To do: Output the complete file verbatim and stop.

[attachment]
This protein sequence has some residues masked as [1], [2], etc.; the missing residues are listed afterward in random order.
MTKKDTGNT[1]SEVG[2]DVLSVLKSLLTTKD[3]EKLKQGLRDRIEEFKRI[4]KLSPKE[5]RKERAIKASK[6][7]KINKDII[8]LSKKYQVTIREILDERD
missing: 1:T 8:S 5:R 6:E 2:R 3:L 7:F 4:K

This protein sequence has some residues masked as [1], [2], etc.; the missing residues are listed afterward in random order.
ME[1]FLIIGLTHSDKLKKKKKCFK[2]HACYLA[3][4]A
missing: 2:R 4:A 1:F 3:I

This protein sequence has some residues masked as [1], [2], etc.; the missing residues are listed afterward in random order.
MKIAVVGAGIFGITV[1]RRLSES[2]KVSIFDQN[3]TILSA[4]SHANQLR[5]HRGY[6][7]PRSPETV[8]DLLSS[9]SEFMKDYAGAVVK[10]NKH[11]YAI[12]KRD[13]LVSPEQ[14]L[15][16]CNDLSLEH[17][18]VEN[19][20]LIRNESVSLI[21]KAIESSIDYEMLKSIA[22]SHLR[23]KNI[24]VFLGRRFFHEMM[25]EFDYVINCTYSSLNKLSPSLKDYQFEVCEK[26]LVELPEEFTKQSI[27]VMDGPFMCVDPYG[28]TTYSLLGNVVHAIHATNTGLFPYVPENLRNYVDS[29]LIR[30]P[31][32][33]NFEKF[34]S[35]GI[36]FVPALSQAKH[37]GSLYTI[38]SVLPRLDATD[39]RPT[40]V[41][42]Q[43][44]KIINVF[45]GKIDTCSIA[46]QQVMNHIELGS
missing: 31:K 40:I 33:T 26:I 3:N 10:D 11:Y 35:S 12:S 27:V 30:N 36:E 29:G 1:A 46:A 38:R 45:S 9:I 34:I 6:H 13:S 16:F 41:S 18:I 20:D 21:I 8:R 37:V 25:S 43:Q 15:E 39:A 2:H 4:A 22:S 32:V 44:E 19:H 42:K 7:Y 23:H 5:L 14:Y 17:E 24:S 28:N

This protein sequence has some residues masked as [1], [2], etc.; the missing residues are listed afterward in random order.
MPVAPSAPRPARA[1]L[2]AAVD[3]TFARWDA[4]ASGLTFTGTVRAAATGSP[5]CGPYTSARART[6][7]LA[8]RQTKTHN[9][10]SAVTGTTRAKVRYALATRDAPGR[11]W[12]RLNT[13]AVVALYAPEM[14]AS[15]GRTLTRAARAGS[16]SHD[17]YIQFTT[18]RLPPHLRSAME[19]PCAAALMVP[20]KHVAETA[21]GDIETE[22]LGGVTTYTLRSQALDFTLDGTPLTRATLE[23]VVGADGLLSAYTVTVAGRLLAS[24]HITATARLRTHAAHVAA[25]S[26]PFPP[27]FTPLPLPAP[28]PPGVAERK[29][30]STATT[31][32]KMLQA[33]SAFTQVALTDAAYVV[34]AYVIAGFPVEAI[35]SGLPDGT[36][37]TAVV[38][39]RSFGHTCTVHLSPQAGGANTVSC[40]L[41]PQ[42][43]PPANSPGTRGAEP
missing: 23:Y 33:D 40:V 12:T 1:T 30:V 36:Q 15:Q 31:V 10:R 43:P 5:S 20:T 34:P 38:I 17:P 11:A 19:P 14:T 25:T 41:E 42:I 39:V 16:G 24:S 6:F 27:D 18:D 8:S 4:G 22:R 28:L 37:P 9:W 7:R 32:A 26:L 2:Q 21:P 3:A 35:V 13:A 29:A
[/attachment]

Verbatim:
This protein sequence has some residues masked as [1], [2], etc.; the missing residues are listed afterward in random order.
MTKKDTGNT[1]SEVG[2]DVLSVLKSLLTTKD[3]EKLKQGLRDRIEEFKRI[4]KLSPKE[5]RKERAIKASK[6][7]KINKDII[8]LSKKYQVTIREILDERD
missing: 1:T 8:S 5:R 6:E 2:R 3:L 7:F 4:K

This protein sequence has some residues masked as [1], [2], etc.; the missing residues are listed afterward in random order.
ME[1]FLIIGLTHSDKLKKKKKCFK[2]HACYLA[3][4]A
missing: 2:R 4:A 1:F 3:I

This protein sequence has some residues masked as [1], [2], etc.; the missing residues are listed afterward in random order.
MKIAVVGAGIFGITV[1]RRLSES[2]KVSIFDQN[3]TILSA[4]SHANQLR[5]HRGY[6][7]PRSPETV[8]DLLSS[9]SEFMKDYAGAVVK[10]NKH[11]YAI[12]KRD[13]LVSPEQ[14]L[15][16]CNDLSLEH[17][18]VEN[19][20]LIRNESVSLI[21]KAIESSIDYEMLKSIA[22]SHLR[23]KNI[24]VFLGRRFFHEMM[25]EFDYVINCTYSSLNKLSPSLKDYQFEVCEK[26]LVELPEEFTKQSI[27]VMDGPFMCVDPYG[28]TTYSLLGNVVHAIHATNTGLFPYVPENLRNYVDS[29]LIR[30]P[31][32][33]NFEKF[34]S[35]GI[36]FVPALSQAKH[37]GSLYTI[38]SVLPRLDATD[39]RPT[40]V[41][42]Q[43][44]KIINVF[45]GKIDTCSIA[46]QQVMNHIELGS
missing: 31:K 40:I 33:T 26:I 3:N 10:D 11:Y 35:S 12:S 27:V 30:N 36:E 29:G 1:A 46:A 38:R 45:S 9:I 34:I 6:H 13:S 16:F 41:S 18:I 20:D 21:I 8:R 37:V 25:S 43:Q 15:E 39:A 2:H 4:A 22:S 32:V 44:E 19:H 42:K 7:Y 23:H 5:L 14:Y 17:E 24:S 28:N

This protein sequence has some residues masked as [1], [2], etc.; the missing residues are listed afterward in random order.
MPVAPSAPRPARA[1]L[2]AAVD[3]TFARWDA[4]ASGLTFTGTVRAAATGSP[5]CGPYTSARART[6][7]LA[8]RQTKTHN[9][10]SAVTGTTRAKVRYALATRDAPGR[11]W[12]RLNT[13]AVVALYAPEM[14]AS[15]GRTLTRAARAGS[16]SHD[17]YIQFTT[18]RLPPHLRSAME[19]PCAAALMVP[20]KHVAETA[21]GDIETE[22]LGGVTTYTLRSQALDFTLDGTPLTRATLE[23]VVGADGLLSAYTVTVAGRLLAS[24]HITATARLRTHAAHVAA[25]S[26]PFPP[27]FTPLPLPAP[28]PPGVAERK[29][30]STATT[31][32]KMLQA[33]SAFTQVALTDAAYVV[34]AYVIAGFPVEAI[35]SGLPDGT[36][37]TAVV[38][39]RSFGHTCTVHLSPQAGGANTVSC[40]L[41]PQ[42][43]PPANSPGTRGAEP
missing: 23:Y 33:D 40:V 12:T 1:T 30:V 36:Q 15:Q 31:V 10:R 43:P 5:S 20:T 34:P 38:I 17:P 11:A 19:P 14:T 25:T 41:E 42:I 39:V 16:G 24:S 6:F 27:D 18:D 8:S 4:G 22:R 28:L 37:P 9:W 7:R 32:A 26:L 2:Q 21:P 3:A 35:V 13:A 29:A